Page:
graphicpush

Thoughts on branding, design, writing and life by Kevin Potts. Established 2003.

Ignore Keywords; GOOG Fail

Ruminations on the death of the keyword metatag, wherein our hero again questions GOOG and the other horsemen of the search apocalypse.

Back in September, Matt Cutts wrote a post on how Google does not factor in the keywords metatag in its web search results. For most, this came as a fat “no shit” moment. We’ve all smelled something funny for years — it just took animal control to pull the carcass out and prove there was something actually dead.

Google’s reasons are legit, I suppose. Before they wrote the PR algorithm that saved the world, knuckle-dragging search engines were heavily emphasizing metatag values in their ranking, which of course led to ridiculous spamming and keyword bombing. We all know the mid-90s were dark times. Google simply chose to wash their hands of the nonsense.

The GOOG continues to recognize just about all other pieces of page content. But it does not recognize the one tag that represents a 1:1 ratio to its core functionality. After we author a page of great content, we have to rig together a wobbly net of page titles, meta descriptions, header tags, strong and emphasis tags, alternative text attributes and a bunch of other bullshit hoping we strike just the right balance to match the right key phrase searches without the Master Control Program thinking we’re up to something fishy.

GOOG fail.

I’m not denying the historic abuse of the keywords meta tag. I am more incredulous at the fact that website owners have no means to directly suggest actual search phrases with which they want to be found. Google keeps pushing the amorphous “just write good content” propaganda, and the pale, bloodshot SEO industry spends its life circling a drain of speculative reverse engineering, insider trading and technical alchemy. Everyone in between is screwed.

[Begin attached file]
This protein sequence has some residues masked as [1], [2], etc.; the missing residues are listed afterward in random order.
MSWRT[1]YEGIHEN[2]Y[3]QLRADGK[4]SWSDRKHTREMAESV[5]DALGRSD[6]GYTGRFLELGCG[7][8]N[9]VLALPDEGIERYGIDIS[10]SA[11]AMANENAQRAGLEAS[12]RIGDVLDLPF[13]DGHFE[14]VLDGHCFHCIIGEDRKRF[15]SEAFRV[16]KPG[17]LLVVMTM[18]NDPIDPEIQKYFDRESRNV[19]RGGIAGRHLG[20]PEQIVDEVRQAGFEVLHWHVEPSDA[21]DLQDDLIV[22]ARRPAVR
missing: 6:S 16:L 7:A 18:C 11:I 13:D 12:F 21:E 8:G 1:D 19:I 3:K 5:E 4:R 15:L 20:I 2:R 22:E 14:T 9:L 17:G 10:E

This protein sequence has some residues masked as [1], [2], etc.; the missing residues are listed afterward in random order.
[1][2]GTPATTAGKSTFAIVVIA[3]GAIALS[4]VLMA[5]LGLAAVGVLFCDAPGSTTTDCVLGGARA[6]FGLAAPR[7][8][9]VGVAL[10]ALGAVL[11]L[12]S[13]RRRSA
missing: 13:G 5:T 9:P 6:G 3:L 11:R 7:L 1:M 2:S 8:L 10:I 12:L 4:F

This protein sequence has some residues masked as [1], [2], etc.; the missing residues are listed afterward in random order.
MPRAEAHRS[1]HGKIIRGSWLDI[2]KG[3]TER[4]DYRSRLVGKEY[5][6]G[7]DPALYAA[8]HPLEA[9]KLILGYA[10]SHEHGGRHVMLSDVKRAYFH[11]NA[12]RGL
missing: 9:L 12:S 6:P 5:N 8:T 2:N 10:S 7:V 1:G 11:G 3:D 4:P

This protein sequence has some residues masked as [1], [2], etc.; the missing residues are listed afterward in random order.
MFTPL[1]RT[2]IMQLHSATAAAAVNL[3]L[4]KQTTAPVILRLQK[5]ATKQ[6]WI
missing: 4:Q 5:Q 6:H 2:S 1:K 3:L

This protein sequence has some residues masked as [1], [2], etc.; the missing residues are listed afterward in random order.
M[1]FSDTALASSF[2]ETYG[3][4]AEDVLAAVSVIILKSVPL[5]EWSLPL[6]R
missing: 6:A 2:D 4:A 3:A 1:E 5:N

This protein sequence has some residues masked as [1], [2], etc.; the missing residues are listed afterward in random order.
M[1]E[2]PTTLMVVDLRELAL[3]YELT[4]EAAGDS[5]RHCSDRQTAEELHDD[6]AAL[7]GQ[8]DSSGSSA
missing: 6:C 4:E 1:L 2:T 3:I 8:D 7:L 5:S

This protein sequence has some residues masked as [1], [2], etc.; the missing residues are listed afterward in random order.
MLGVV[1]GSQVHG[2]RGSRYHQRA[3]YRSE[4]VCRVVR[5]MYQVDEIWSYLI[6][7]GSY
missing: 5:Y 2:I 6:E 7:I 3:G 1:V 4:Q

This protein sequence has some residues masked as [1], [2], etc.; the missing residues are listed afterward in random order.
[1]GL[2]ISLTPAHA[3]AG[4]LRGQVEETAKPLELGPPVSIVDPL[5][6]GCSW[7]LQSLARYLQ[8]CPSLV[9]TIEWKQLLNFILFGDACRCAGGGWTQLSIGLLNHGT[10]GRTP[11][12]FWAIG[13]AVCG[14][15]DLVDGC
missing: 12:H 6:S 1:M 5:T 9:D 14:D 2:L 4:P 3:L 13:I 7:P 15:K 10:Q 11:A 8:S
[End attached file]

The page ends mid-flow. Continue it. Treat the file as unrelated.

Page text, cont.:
DOES ANYONE ELSE SEE THE IRONY?

  • Why can dedicated site owners not create a list of suggested keywords in Google Webmaster Tools?
  • Why is Google not smart enough to map these suggestions against the actual site content to gauge their validity?
  • Why does it show me the phrases for which I rank but offer no way for me to help improve my own relevancy?
  • Where is the logic in heavily weighing some invisible content like meta description, but completely disregarding an even more direct clue?
  • For all the noise given to structured data, why can’t properly tagged content (ahem) become a more controllable and civil keyword environment?
  • Will my PageRank drop even further now that I’m badmouthing the Master Control Program and Herr Cutts?

I am getting tired of the tyranny.

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commentary + criticism

Ross Johnson

wrote the following on Saturday December 19, 2009

You have a very valid point. There are plenty of “search engines” that use tagging as a primary method of comprehending content and do so effectively.

Technorati, Flickr, etc…

Of course they could still heavily weigh other factors as well, but it does make sense for page authors to be able to say what their content is about with out having to write a page title that is more search friendly than person friendly.